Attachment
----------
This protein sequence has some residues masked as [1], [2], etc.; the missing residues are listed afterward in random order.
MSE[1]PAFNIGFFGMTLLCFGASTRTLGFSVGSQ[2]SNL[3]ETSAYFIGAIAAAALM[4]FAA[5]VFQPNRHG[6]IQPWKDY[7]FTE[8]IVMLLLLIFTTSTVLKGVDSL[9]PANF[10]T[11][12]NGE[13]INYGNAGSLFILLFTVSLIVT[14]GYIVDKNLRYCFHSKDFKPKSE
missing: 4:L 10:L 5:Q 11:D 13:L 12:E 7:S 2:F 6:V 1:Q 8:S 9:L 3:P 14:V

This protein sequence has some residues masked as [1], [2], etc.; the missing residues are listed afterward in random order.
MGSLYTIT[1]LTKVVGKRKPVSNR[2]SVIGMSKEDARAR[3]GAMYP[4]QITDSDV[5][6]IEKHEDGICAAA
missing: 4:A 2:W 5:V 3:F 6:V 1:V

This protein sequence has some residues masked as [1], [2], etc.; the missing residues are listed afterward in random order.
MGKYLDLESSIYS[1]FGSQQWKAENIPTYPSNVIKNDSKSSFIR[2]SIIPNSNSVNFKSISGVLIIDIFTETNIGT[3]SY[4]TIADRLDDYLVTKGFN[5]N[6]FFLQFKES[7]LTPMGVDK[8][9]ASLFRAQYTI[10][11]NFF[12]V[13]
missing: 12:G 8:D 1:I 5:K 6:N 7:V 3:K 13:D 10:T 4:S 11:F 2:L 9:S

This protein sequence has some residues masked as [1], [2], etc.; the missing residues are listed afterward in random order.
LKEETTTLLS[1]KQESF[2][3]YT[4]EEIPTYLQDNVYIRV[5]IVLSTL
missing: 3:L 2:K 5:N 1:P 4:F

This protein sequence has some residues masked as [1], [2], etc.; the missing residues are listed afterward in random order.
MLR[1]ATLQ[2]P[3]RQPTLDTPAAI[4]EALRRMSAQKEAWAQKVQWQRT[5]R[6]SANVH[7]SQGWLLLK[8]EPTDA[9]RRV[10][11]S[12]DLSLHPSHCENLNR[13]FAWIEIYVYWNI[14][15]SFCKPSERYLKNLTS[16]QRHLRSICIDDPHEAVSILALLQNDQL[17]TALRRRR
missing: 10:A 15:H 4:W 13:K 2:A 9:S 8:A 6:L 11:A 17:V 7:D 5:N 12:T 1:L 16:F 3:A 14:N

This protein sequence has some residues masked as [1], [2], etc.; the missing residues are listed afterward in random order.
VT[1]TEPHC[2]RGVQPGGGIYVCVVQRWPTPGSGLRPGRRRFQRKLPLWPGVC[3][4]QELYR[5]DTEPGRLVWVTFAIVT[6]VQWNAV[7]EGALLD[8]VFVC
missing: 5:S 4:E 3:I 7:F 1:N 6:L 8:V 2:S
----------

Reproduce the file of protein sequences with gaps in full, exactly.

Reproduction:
This protein sequence has some residues masked as [1], [2], etc.; the missing residues are listed afterward in random order.
MSE[1]PAFNIGFFGMTLLCFGASTRTLGFSVGSQ[2]SNL[3]ETSAYFIGAIAAAALM[4]FAA[5]VFQPNRHG[6]IQPWKDY[7]FTE[8]IVMLLLLIFTTSTVLKGVDSL[9]PANF[10]T[11][12]NGE[13]INYGNAGSLFILLFTVSLIVT[14]GYIVDKNLRYCFHSKDFKPKSE
missing: 4:L 10:L 5:Q 11:D 13:L 12:E 7:S 2:F 6:V 1:Q 8:S 9:L 3:P 14:V

This protein sequence has some residues masked as [1], [2], etc.; the missing residues are listed afterward in random order.
MGSLYTIT[1]LTKVVGKRKPVSNR[2]SVIGMSKEDARAR[3]GAMYP[4]QITDSDV[5][6]IEKHEDGICAAA
missing: 4:A 2:W 5:V 3:F 6:V 1:V

This protein sequence has some residues masked as [1], [2], etc.; the missing residues are listed afterward in random order.
MGKYLDLESSIYS[1]FGSQQWKAENIPTYPSNVIKNDSKSSFIR[2]SIIPNSNSVNFKSISGVLIIDIFTETNIGT[3]SY[4]TIADRLDDYLVTKGFN[5]N[6]FFLQFKES[7]LTPMGVDK[8][9]ASLFRAQYTI[10][11]NFF[12]V[13]
missing: 12:G 8:D 1:I 5:K 6:N 7:V 3:K 13:D 10:T 4:S 11:F 2:L 9:S

This protein sequence has some residues masked as [1], [2], etc.; the missing residues are listed afterward in random order.
LKEETTTLLS[1]KQESF[2][3]YT[4]EEIPTYLQDNVYIRV[5]IVLSTL
missing: 3:L 2:K 5:N 1:P 4:F

This protein sequence has some residues masked as [1], [2], etc.; the missing residues are listed afterward in random order.
MLR[1]ATLQ[2]P[3]RQPTLDTPAAI[4]EALRRMSAQKEAWAQKVQWQRT[5]R[6]SANVH[7]SQGWLLLK[8]EPTDA[9]RRV[10][11]S[12]DLSLHPSHCENLNR[13]FAWIEIYVYWNI[14][15]SFCKPSERYLKNLTS[16]QRHLRSICIDDPHEAVSILALLQNDQL[17]TALRRRR
missing: 10:A 15:H 4:W 13:K 2:A 9:S 8:A 6:L 11:A 17:V 7:D 5:N 12:T 1:L 16:F 3:A 14:N

This protein sequence has some residues masked as [1], [2], etc.; the missing residues are listed afterward in random order.
VT[1]TEPHC[2]RGVQPGGGIYVCVVQRWPTPGSGLRPGRRRFQRKLPLWPGVC[3][4]QELYR[5]DTEPGRLVWVTFAIVT[6]VQWNAV[7]EGALLD[8]VFVC
missing: 5:S 4:E 3:I 7:F 1:N 6:L 8:V 2:S